The mighty Columbia River Gorge separates the states of Washington and Oregon. The river has long provided enormous resources to the region: scenic, natural (fishing, power, transportation), cultural, and recreational. It became the first designated U.S. National Scenic Area in 1986.
[Photo, left: 600-foot Multnomah Falls is the most visited natural site in Oregon.]
Today, Interstate-84 parallels the river on the floor of the gorge, offering travelers an easy but less than exciting route to their destinations. However, the original auto route, US-30, now known as the Historic Columbia River Highway offers access to spectacular scenery you would never imagine from the Interstate. Located on the Oregon side of the river, the old road hugs the side and top of the gorge, its route deliberately designed to pass some of the Northwest's finest scenery. Its western-most section (with the rainiest climate) offers a series of beautiful waterfalls culminating in 600-foot Multnomah Falls, Oregon's most popular attraction.
[Photo, right: The broad Columbia River Gorge, looking east from Crown Vista Point.]
The Historic Columbia River Highway was built between 1913 and 1922. Designed for early 20th century vehicles and accessing the gorge's finest scenic attractions and vistas, it was a narrow and winding route to begin with. With the advent of the interstates in the 1950's, the old road became obsolete and fell into disrepair. Some of the road was dismantled or paved over during the construction of I-84. As people developed a greater appreciation of their history and scenic resources, the highway has been refurbished and restored. About 75% of the original route is accessible to modern vehicles. Most of the remainder has been developed into fine hiking and biking trails.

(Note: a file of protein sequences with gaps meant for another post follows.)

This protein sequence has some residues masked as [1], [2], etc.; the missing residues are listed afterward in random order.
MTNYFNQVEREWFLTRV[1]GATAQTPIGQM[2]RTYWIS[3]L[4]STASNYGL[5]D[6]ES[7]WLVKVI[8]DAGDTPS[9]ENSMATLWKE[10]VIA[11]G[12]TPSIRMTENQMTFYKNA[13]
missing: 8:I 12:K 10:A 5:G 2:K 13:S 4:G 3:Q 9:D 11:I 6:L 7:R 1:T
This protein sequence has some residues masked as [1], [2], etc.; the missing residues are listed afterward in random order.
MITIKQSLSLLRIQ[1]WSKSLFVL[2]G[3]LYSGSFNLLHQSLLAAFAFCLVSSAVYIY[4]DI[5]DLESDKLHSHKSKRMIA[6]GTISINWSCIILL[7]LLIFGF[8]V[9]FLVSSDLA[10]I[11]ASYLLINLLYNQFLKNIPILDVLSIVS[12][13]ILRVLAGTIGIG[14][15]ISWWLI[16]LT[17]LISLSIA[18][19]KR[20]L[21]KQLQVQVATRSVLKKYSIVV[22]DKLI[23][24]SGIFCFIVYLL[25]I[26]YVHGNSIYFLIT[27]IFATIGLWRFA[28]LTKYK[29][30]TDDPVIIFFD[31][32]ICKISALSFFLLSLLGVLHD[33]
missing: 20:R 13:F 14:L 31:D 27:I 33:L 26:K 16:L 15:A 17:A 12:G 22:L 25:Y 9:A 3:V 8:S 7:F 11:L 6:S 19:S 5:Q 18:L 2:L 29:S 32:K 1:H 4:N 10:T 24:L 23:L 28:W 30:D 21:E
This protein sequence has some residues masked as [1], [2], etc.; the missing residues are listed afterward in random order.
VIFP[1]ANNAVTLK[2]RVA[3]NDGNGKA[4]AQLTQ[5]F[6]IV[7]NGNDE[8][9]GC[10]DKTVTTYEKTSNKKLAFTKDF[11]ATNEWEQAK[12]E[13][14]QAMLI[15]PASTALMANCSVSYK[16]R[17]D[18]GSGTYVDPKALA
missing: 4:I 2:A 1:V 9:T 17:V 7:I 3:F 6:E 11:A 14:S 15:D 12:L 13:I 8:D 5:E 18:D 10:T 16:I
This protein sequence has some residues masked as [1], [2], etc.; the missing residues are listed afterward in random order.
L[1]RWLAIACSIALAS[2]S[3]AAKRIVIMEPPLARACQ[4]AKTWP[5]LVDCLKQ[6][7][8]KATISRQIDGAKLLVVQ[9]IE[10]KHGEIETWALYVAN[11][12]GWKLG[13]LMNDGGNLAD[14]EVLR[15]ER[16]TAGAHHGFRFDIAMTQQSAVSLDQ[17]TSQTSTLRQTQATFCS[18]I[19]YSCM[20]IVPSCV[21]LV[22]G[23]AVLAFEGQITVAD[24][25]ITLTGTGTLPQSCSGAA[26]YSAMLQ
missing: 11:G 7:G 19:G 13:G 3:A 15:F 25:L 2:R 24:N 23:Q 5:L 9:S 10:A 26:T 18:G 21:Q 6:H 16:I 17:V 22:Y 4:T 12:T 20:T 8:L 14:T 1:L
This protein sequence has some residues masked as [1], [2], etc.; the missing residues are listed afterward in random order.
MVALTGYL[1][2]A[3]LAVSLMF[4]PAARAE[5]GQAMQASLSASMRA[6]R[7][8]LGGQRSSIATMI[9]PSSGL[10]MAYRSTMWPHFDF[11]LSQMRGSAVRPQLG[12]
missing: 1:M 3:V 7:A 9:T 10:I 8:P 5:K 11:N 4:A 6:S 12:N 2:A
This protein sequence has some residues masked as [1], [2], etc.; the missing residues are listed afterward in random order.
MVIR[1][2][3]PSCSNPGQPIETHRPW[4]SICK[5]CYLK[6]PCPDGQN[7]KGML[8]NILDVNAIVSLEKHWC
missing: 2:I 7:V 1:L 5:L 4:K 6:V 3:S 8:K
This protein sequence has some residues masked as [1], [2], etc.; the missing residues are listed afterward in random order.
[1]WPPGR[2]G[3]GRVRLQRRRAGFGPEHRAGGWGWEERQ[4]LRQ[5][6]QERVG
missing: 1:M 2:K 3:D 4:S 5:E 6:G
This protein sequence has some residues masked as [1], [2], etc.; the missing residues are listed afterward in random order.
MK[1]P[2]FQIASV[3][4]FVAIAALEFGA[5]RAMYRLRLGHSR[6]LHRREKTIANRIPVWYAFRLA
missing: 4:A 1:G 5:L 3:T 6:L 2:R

From west to east, the historic highway closely parallels I-84 from Troutdale, Oregon (exit 18) to the Dalles (exit 84), with easy access from the interstate at numerous exits. On this trip we toured the western segment, Troutdale to Dodson, about 20 miles of driving. It is the highlight of Historic Columbia River Highway, with easy access to nine significant waterfalls.
We climb up the gorge on scenic and winding Corbett Hill Road (exit 22) in the pouring rain. The wide-open nature of the interstate alongside the Columbia River gives way to a heavily wooded and shady environment accessed by a narrow, winding road. From Corbett, you reach the historic Crown Point Vista House (photo, right) in less than three miles. Originally built as a memorial to Oregon pioneers, the classic building sits at a high point of the road offering spectacular views up and down the Columbia River. Inside, you will find a gift shop, a small museum, and visitor center.
Continuing east from Vista House, you enter Waterfall World with nine waterfalls in the next eleven miles of driving. Given the lateness of the day and the unsettled weather, we made four stops with short hikes.
Shepperd's Dell Falls State Park. A short walk down a small canyon below the highway bridge leads to a secluded tiered falls.
Bridal Veil Falls State Park. A short but hilly walk, down and then up, leads to a scenic walk deep in the woods. We also took the Bridal Veil Overlook Loop which reached a vista point of the gorge far below.